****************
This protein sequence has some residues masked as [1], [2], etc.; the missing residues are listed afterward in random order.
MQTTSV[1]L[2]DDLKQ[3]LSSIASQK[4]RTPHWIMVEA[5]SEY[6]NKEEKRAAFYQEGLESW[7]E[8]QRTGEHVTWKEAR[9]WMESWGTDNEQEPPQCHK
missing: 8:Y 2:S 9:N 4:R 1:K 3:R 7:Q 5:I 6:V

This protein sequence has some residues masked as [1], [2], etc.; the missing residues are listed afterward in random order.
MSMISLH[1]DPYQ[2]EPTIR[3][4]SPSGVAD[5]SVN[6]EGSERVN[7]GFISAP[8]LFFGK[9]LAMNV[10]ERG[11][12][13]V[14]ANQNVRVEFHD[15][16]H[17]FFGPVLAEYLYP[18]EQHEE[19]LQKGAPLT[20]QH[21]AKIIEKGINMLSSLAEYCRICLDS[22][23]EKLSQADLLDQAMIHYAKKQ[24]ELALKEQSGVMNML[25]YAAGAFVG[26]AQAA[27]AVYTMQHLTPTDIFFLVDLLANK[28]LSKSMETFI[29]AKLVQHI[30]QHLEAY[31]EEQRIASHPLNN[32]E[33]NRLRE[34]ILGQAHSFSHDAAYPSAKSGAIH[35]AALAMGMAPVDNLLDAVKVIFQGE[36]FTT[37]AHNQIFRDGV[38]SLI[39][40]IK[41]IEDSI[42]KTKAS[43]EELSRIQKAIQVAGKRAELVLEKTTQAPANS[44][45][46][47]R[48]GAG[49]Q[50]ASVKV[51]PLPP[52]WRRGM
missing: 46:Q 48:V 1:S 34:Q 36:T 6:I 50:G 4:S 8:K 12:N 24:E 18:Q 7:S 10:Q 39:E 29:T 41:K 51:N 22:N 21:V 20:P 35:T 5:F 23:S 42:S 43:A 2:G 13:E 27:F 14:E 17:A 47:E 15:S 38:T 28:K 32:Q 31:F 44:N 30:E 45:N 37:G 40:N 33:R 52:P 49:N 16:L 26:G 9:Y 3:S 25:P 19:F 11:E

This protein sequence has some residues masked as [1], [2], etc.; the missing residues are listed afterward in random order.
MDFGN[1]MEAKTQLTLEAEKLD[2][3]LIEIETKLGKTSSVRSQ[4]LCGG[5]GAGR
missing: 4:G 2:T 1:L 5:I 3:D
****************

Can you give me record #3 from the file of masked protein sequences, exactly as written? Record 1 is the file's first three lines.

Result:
This protein sequence has some residues masked as [1], [2], etc.; the missing residues are listed afterward in random order.
MDFGN[1]MEAKTQLTLEAEKLD[2][3]LIEIETKLGKTSSVRSQ[4]LCGG[5]GAGR
missing: 4:G 2:T 1:L 5:I 3:D